. These results support the prevailing model that Tor1 signaling is governed by a core regulatory network with additional regulators governing specific nutritional inputs and outputs; these additional regulators appear to be largely the same in C. albicans
and S. cerevisiae
. Third, five of the C. albicans
TRKOs with altered caffeine sensitivity also showed profound alterations in colony morphology, indicating an intimate connection between the TOR pathway and the large cell morphology network (see below). It has been previously reported that rapamycin can both inhibit hyphal formation on solid medium 
and promote flocculation and aggregation in liquid medium 
in C. albicans 
. Our results support this connection and further identify the transcriptional regulators likely to mediate it. Finally, although an excellent correspondence between caffeine and rapamycin phenotypes was observed, we did identify one mutant (ΔΔorf19.4166
) where this correspondence was lost: the mutant exhibits heightened sensitivity to caffeine, but not rapamycin (Dataset S2
). It is possible that this TR regulates genes influencing the import, export, or degradation of caffeine but not rapamycin. Alternatively, this TR may regulate a caffeine-specific cellular target.
In summary, comparing the S. cerevisiae TOR regulatory network with homologous regulators in C. albicans reveals a strong conserved core pathway that is closely connected to transcriptional circuits governing colony morphology. In general, this approach provides a rapid means of identifying core regulators in C. albicans, and in this case it indicates that most of the work on the TOR pathway in S. cerevisiae can be directly superimposed onto C. albicans.
Uncovering examples of circuit rewiring
Although the TOR pathway regulators exhibit a high degree of functional conservation between S. cerevisiae
and C. albicans
, there are multiple examples of C. albicans
homologs (and even orthologs) of S. cerevisiae
transcriptional regulators that have different biological roles in the two species 
. These case studies illustrate the danger in assigning biological roles to C. albicans
TRs based solely on homology arguments.
A comparison of the phenotypic data presented here with the extensive sets of data available for S. cerevisiae
can experimentally validate homology assignments (as for the TOR pathway discussed above); it can also reveal examples of rewiring of a regulatory circuit. As an example of the latter, we consider the regulatory networks governing iron acquisition. The sources and abundance of available iron vary greatly with microenvironment, and iron-acquisition and homeostasis is a special challenge for microorganisms such as C. albicans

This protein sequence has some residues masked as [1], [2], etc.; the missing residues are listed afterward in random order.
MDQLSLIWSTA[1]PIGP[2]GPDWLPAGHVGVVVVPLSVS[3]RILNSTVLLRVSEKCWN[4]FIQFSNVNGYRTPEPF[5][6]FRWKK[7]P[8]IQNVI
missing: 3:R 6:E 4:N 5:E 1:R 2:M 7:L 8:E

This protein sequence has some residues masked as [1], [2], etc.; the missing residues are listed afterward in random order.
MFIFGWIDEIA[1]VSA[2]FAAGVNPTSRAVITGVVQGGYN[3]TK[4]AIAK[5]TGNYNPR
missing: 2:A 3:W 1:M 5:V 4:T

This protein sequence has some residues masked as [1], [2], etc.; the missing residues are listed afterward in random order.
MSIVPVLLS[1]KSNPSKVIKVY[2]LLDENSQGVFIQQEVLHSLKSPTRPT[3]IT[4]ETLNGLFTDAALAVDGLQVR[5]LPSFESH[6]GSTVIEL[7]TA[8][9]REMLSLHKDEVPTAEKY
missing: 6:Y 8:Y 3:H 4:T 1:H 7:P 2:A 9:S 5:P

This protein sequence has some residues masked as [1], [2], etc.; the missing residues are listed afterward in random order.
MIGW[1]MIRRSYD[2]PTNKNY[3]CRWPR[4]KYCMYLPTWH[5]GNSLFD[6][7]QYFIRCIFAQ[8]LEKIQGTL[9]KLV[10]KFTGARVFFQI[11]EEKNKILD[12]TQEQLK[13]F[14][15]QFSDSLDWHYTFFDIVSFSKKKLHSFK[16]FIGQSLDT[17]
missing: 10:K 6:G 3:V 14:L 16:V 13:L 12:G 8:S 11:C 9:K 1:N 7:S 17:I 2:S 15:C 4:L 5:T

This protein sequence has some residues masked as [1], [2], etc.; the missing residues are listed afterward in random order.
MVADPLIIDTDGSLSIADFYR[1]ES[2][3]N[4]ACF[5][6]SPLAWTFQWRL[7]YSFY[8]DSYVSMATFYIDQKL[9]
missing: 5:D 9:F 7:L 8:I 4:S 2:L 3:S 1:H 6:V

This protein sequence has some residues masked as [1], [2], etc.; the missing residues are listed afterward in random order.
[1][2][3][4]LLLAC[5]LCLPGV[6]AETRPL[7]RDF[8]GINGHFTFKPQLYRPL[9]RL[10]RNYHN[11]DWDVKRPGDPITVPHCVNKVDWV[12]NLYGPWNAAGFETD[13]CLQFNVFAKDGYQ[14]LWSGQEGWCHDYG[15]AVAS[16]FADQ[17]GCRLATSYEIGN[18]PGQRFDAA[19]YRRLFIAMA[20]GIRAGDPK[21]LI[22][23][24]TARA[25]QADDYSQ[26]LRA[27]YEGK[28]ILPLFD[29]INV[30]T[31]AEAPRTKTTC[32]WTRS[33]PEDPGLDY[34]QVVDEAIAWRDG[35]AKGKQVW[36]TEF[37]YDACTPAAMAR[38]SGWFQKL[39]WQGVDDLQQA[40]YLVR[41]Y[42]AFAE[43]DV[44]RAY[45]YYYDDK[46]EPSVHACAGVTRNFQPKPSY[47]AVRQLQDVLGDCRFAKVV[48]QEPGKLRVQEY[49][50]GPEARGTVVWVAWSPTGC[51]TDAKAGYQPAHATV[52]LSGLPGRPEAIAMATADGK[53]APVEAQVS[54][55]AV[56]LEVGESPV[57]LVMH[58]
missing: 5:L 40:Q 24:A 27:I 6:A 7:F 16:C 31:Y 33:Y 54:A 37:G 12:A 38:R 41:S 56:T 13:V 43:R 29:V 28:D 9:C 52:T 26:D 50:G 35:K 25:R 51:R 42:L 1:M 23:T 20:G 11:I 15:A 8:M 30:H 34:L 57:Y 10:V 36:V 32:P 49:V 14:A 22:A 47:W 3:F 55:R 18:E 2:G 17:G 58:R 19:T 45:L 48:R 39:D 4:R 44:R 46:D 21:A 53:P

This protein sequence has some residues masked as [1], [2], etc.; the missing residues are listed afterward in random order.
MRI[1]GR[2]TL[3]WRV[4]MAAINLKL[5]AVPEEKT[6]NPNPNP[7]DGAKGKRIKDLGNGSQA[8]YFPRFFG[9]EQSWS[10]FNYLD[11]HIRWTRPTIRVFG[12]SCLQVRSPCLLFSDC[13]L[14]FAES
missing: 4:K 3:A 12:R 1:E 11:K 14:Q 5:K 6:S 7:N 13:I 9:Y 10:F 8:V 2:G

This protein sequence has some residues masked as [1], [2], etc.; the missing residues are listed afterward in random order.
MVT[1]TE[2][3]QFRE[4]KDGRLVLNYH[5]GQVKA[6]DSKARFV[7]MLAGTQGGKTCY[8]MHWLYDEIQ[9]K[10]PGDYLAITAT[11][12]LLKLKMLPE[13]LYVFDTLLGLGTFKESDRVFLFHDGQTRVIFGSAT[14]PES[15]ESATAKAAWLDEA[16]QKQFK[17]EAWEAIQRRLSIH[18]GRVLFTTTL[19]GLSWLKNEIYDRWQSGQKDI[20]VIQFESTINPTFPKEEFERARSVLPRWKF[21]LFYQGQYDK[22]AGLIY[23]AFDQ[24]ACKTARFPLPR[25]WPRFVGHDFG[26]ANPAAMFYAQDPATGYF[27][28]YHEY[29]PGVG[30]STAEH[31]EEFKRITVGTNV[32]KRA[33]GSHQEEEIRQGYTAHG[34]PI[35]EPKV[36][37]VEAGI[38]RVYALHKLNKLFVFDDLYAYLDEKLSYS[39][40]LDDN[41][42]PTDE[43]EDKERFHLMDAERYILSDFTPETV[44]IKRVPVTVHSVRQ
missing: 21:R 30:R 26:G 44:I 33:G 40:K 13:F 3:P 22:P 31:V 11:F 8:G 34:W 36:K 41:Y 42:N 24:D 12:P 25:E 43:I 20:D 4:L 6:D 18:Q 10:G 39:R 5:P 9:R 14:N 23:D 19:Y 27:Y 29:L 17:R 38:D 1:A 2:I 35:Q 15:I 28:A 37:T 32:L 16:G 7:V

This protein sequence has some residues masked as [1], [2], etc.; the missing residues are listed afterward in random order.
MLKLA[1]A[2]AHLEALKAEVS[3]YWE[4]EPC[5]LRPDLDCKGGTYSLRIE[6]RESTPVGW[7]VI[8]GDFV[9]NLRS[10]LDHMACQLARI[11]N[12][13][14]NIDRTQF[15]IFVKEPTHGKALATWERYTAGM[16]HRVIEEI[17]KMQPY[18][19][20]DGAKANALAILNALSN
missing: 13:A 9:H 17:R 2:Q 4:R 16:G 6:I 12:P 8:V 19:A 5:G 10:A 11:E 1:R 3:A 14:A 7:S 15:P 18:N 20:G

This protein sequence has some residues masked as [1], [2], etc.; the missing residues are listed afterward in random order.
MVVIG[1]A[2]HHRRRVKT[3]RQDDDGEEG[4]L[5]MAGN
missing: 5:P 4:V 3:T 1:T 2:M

that compete for iron in a mammalian host (reviewed by Sutak et al. 
In , we have integrated the data from our phenotypic screen with data from previous studies of iron acquisition in both S. cerevisiae
(reviewed by 
and also 
) and C. albicans 
to highlight differences in the regulation of iron acquisition and homeostasis between these two species. The data from the screen is based on three growth phenotypes associated with perturbation of iron homeostasis (). The first and most direct phenotype, sensitivity to the iron chelator bathophenanthroline disulfonate (BPS), likely reflects a defect in the iron acquisition circuitry. The second phenotype, sensitivity to elevated copper levels, is linked to iron homeostasis by virtue of the strong inter-connection between copper and iron homeostasis networks: copper is a critical cofactor for high affinity iron uptake 
. The final phenotype is sensitivity to alkaline pH. Studies in S. cerevisiae
have established that copper and iron become limiting nutrients in an alkaline growth environment 
A model of the differences in iron homeostasis regulation between S. cerevisiae and C. albicans.
The phenotypic analysis provides strong support for the idea that the iron acquisition circuit has undergone a major change in regulation since S. cerevisiae
and C. albicans
last shared a common ancestor. As shown in , the circuit is positively regulated by Aft1 in S. cerevisiae
and negatively regulated by Sfu1 in C. albicans
(see Text S4
). This is most easily seen by comparing the effects of a Sfu1 deletion in C. albicans
() with that of an Aft1 deletion in S. cerevisiae
). Incidentally, our results also add a new regulatory branch to the iron-acquisition model, one controlled by the transcriptional regulator SEF1
(). Sef1 was identified in our C. albicans
screen as a positive regulator of iron acquisition and, although it had not been previously reported, we found a similar role for the Sef1 from S. cerevisiae
Using phenotypic profiles to probe features of C. albicans directly applicable to medicine
As assays for specific aspects of C. albicans pathogenesis are developed and refined, new genetic screens can be carried out using our set of deletion strains. This strategy can provide an entry point into studying a particular problem. As an example, we consider the action of two antifungal drugs.
The primary screen included resistance and sensitivity to two antifungal agents, fluconazole and fenpropimorph, which block different steps of the ergosterol biosynthetic pathway 
. We identified 34 TRKO strains with enhanced or reduced sensitivities to these drugs, only five of which (Upc2 
, Ndt80 
, Crz1 
, Tac1 
, and Rim101